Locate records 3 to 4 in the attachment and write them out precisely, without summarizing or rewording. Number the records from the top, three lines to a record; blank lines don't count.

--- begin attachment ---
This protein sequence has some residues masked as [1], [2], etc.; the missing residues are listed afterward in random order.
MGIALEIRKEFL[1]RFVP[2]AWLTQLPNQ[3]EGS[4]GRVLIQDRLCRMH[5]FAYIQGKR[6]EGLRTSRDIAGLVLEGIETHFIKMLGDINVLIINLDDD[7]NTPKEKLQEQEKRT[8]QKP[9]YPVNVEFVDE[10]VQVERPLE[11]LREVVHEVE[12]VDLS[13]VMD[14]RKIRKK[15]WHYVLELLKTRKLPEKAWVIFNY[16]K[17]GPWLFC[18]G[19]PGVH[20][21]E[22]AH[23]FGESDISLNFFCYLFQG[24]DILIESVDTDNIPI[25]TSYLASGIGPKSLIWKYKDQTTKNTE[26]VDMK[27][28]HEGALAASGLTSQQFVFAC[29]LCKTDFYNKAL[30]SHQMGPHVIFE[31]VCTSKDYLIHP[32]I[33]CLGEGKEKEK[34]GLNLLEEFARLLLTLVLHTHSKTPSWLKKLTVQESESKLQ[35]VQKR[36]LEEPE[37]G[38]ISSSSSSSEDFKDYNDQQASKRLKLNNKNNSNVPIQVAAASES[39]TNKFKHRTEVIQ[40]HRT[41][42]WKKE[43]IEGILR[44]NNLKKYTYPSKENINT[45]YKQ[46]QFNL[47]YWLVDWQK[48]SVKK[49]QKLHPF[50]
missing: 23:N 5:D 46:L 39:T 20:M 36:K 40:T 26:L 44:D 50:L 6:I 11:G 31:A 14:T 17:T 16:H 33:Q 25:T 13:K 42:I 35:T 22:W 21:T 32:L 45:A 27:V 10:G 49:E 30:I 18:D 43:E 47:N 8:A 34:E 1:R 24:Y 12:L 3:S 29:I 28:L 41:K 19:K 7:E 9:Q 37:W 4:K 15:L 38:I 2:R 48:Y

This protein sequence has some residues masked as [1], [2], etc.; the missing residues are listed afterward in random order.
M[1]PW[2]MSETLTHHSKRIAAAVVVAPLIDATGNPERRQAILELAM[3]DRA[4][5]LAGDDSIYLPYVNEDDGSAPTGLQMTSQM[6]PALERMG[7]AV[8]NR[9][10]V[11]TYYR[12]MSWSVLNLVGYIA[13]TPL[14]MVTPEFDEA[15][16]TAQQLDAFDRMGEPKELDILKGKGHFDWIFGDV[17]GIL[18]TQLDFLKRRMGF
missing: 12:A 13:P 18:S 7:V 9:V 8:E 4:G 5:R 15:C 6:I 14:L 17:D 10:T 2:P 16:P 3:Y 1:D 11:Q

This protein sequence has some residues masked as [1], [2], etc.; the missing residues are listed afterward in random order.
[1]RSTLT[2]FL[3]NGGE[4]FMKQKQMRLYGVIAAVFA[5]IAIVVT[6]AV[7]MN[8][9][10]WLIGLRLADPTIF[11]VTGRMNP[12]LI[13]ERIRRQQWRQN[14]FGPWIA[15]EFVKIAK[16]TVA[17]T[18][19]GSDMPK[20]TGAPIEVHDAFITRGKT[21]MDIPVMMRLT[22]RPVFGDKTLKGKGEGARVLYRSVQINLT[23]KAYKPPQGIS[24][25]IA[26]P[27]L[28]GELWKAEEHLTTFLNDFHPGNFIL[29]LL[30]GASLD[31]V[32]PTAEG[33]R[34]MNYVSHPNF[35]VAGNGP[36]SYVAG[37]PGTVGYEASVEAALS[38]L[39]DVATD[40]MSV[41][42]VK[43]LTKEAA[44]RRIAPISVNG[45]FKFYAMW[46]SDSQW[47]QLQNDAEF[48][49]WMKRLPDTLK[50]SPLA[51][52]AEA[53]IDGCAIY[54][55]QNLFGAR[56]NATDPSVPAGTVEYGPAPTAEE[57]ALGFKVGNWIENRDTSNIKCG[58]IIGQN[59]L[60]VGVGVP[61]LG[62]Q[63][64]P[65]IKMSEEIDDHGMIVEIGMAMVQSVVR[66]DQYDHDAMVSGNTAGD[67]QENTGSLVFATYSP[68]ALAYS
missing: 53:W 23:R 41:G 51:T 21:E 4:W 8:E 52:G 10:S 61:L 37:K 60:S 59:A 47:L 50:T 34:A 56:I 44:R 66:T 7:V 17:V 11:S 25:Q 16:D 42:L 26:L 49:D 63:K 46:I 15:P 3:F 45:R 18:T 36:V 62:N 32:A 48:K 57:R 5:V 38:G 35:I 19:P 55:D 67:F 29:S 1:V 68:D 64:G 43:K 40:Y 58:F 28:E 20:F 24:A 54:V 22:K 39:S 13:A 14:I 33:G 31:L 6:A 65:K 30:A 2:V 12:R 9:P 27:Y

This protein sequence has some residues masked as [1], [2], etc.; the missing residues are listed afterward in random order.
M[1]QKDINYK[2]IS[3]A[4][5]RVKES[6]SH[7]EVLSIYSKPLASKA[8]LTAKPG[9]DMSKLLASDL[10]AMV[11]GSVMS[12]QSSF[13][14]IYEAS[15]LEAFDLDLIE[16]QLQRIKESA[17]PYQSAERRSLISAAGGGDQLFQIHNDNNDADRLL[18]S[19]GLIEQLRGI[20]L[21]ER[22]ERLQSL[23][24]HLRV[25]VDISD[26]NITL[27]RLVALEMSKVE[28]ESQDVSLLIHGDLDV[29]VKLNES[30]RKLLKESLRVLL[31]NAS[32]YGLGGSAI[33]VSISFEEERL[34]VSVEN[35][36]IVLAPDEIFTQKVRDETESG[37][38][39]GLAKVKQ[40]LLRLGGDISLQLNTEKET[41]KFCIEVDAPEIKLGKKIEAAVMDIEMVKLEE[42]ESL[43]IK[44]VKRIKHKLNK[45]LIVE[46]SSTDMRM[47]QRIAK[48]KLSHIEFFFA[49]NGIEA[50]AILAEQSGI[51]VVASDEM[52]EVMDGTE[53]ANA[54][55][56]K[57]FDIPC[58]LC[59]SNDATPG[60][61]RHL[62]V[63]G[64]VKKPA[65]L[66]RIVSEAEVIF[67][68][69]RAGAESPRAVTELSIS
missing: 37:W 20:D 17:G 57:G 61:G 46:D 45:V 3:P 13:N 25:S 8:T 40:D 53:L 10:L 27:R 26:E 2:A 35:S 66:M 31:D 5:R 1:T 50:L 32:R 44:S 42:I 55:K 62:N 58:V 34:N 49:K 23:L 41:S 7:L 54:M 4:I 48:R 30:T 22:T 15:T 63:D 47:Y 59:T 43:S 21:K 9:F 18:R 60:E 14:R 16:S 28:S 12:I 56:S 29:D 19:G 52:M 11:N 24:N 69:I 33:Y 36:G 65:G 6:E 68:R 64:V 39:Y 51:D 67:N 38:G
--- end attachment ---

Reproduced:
This protein sequence has some residues masked as [1], [2], etc.; the missing residues are listed afterward in random order.
[1]RSTLT[2]FL[3]NGGE[4]FMKQKQMRLYGVIAAVFA[5]IAIVVT[6]AV[7]MN[8][9][10]WLIGLRLADPTIF[11]VTGRMNP[12]LI[13]ERIRRQQWRQN[14]FGPWIA[15]EFVKIAK[16]TVA[17]T[18][19]GSDMPK[20]TGAPIEVHDAFITRGKT[21]MDIPVMMRLT[22]RPVFGDKTLKGKGEGARVLYRSVQINLT[23]KAYKPPQGIS[24][25]IA[26]P[27]L[28]GELWKAEEHLTTFLNDFHPGNFIL[29]LL[30]GASLD[31]V[32]PTAEG[33]R[34]MNYVSHPNF[35]VAGNGP[36]SYVAG[37]PGTVGYEASVEAALS[38]L[39]DVATD[40]MSV[41][42]VK[43]LTKEAA[44]RRIAPISVNG[45]FKFYAMW[46]SDSQW[47]QLQNDAEF[48][49]WMKRLPDTLK[50]SPLA[51][52]AEA[53]IDGCAIY[54][55]QNLFGAR[56]NATDPSVPAGTVEYGPAPTAEE[57]ALGFKVGNWIENRDTSNIKCG[58]IIGQN[59]L[60]VGVGVP[61]LG[62]Q[63][64]P[65]IKMSEEIDDHGMIVEIGMAMVQSVVR[66]DQYDHDAMVSGNTAGD[67]QENTGSLVFATYSP[68]ALAYS
missing: 53:W 23:R 41:G 51:T 21:E 4:W 8:E 52:G 10:S 61:L 37:K 60:S 59:A 47:L 50:T 34:A 56:I 44:R 66:T 7:V 17:V 11:S 25:Q 16:D 42:L 26:L 49:D 63:K 46:I 15:P 3:F 45:R 18:T 36:V 62:N 32:A 48:K 57:R 5:V 38:G 35:I 19:P 55:D 67:F 29:S 1:V 68:D 64:G 43:K 40:Y 58:F 28:E 20:F 24:A 54:V 22:K 39:S 13:A 14:I 33:G 31:L 6:A 65:K 30:A 2:V 12:R 9:P 27:Y

This protein sequence has some residues masked as [1], [2], etc.; the missing residues are listed afterward in random order.
M[1]QKDINYK[2]IS[3]A[4][5]RVKES[6]SH[7]EVLSIYSKPLASKA[8]LTAKPG[9]DMSKLLASDL[10]AMV[11]GSVMS[12]QSSF[13][14]IYEAS[15]LEAFDLDLIE[16]QLQRIKESA[17]PYQSAERRSLISAAGGGDQLFQIHNDNNDADRLL[18]S[19]GLIEQLRGI[20]L[21]ER[22]ERLQSL[23][24]HLRV[25]VDISD[26]NITL[27]RLVALEMSKVE[28]ESQDVSLLIHGDLDV[29]VKLNES[30]RKLLKESLRVLL[31]NAS[32]YGLGGSAI[33]VSISFEEERL[34]VSVEN[35][36]IVLAPDEIFTQKVRDETESG[37][38][39]GLAKVKQ[40]LLRLGGDISLQLNTEKET[41]KFCIEVDAPEIKLGKKIEAAVMDIEMVKLEE[42]ESL[43]IK[44]VKRIKHKLNK[45]LIVE[46]SSTDMRM[47]QRIAK[48]KLSHIEFFFA[49]NGIEA[50]AILAEQSGI[51]VVASDEM[52]EVMDGTE[53]ANA[54][55][56]K[57]FDIPC[58]LC[59]SNDATPG[60][61]RHL[62]V[63]G[64]VKKPA[65]L[66]RIVSEAEVIF[67][68][69]RAGAESPRAVTELSIS
missing: 37:W 20:D 17:G 57:G 61:G 46:D 45:V 3:P 13:N 25:S 8:T 40:D 53:L 10:L 27:R 26:E 2:A 35:S 66:M 31:D 5:R 1:T 50:L 32:R 44:S 42:I 55:K 62:N 58:V 34:N 49:K 23:L 41:S 7:L 54:M 4:I 48:R 30:T 22:T 15:T 63:D 47:Y 59:T 43:S 21:K 9:F 18:R 60:E 14:R 16:S 28:S 12:I 56:S 29:D 19:G 52:M 11:N 24:N 69:I 33:Y 36:G 65:G 6:E 68:R 64:V 39:Y 51:D 67:N 38:G